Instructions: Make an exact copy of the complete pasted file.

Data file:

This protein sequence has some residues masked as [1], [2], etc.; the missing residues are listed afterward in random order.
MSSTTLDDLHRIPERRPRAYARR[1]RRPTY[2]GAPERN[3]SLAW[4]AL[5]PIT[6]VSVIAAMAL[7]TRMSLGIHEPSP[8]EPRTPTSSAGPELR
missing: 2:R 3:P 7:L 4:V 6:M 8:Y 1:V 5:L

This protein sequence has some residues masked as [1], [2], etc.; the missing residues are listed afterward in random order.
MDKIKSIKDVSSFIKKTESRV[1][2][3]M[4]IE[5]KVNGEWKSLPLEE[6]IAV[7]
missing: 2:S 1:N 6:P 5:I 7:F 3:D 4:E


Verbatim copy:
This protein sequence has some residues masked as [1], [2], etc.; the missing residues are listed afterward in random order.
MSSTTLDDLHRIPERRPRAYARR[1]RRPTY[2]GAPERN[3]SLAW[4]AL[5]PIT[6]VSVIAAMAL[7]TRMSLGIHEPSP[8]EPRTPTSSAGPELR
missing: 2:R 3:P 7:L 4:V 6:M 8:Y 1:V 5:L

This protein sequence has some residues masked as [1], [2], etc.; the missing residues are listed afterward in random order.
MDKIKSIKDVSSFIKKTESRV[1][2][3]M[4]IE[5]KVNGEWKSLPLEE[6]IAV[7]
missing: 2:S 1:N 6:P 5:I 7:F 3:D 4:E